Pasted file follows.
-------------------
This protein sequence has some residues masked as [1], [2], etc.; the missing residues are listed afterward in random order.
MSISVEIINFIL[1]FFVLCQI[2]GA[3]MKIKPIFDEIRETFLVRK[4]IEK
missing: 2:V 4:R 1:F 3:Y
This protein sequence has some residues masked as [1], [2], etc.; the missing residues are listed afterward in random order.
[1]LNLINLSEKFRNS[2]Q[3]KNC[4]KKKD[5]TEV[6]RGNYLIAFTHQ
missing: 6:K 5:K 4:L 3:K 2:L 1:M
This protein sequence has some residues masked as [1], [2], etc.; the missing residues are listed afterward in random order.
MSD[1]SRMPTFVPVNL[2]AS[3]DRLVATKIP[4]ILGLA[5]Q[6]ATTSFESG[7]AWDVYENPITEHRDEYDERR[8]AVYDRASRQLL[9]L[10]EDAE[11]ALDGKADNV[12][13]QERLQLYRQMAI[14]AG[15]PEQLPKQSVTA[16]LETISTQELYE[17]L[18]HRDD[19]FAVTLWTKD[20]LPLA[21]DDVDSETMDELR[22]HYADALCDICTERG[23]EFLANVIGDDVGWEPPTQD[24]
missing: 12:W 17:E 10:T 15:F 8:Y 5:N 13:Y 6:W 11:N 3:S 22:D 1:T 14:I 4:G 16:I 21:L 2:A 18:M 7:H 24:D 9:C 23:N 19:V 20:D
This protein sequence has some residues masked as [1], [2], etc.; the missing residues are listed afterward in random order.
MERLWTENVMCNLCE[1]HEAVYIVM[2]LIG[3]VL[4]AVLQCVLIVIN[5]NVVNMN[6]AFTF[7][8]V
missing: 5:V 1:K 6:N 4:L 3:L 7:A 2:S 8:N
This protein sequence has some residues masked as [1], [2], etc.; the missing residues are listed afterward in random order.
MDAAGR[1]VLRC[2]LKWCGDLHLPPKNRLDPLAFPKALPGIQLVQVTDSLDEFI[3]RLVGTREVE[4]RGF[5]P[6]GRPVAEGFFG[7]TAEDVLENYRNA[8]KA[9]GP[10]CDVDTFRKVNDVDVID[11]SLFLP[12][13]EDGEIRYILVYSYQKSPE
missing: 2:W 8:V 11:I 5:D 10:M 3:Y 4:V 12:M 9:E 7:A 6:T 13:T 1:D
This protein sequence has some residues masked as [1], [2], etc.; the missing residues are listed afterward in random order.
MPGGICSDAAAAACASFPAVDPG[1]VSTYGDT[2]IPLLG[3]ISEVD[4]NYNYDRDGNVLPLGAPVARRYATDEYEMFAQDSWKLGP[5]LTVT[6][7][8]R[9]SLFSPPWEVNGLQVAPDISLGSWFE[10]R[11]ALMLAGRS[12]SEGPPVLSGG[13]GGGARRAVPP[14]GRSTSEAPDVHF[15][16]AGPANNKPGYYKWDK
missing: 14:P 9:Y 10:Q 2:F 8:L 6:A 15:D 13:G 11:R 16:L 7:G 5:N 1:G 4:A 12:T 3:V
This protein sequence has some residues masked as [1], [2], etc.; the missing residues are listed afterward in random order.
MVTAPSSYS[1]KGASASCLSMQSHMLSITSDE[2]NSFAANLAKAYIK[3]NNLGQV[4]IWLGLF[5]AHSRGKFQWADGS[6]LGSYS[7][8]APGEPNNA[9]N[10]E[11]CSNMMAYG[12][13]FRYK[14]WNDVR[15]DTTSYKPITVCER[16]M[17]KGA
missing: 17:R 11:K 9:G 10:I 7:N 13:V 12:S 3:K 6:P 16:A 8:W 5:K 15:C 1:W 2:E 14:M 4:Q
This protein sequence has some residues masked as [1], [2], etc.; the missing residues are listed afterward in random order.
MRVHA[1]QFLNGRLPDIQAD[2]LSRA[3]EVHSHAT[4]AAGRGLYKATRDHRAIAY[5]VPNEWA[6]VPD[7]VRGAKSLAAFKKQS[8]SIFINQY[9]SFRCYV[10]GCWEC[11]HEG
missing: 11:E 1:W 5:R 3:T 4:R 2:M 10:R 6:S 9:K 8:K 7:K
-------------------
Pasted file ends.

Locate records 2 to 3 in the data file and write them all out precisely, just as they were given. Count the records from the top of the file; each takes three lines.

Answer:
This protein sequence has some residues masked as [1], [2], etc.; the missing residues are listed afterward in random order.
[1]LNLINLSEKFRNS[2]Q[3]KNC[4]KKKD[5]TEV[6]RGNYLIAFTHQ
missing: 6:K 5:K 4:L 3:K 2:L 1:M
This protein sequence has some residues masked as [1], [2], etc.; the missing residues are listed afterward in random order.
MSD[1]SRMPTFVPVNL[2]AS[3]DRLVATKIP[4]ILGLA[5]Q[6]ATTSFESG[7]AWDVYENPITEHRDEYDERR[8]AVYDRASRQLL[9]L[10]EDAE[11]ALDGKADNV[12][13]QERLQLYRQMAI[14]AG[15]PEQLPKQSVTA[16]LETISTQELYE[17]L[18]HRDD[19]FAVTLWTKD[20]LPLA[21]DDVDSETMDELR[22]HYADALCDICTERG[23]EFLANVIGDDVGWEPPTQD[24]
missing: 12:W 17:E 10:T 15:F 8:Y 5:N 13:Y 6:W 11:N 3:S 22:D 1:T 14:I 4:G 16:I 21:L 2:A 18:M 7:H 24:D 9:C 23:N 19:V 20:D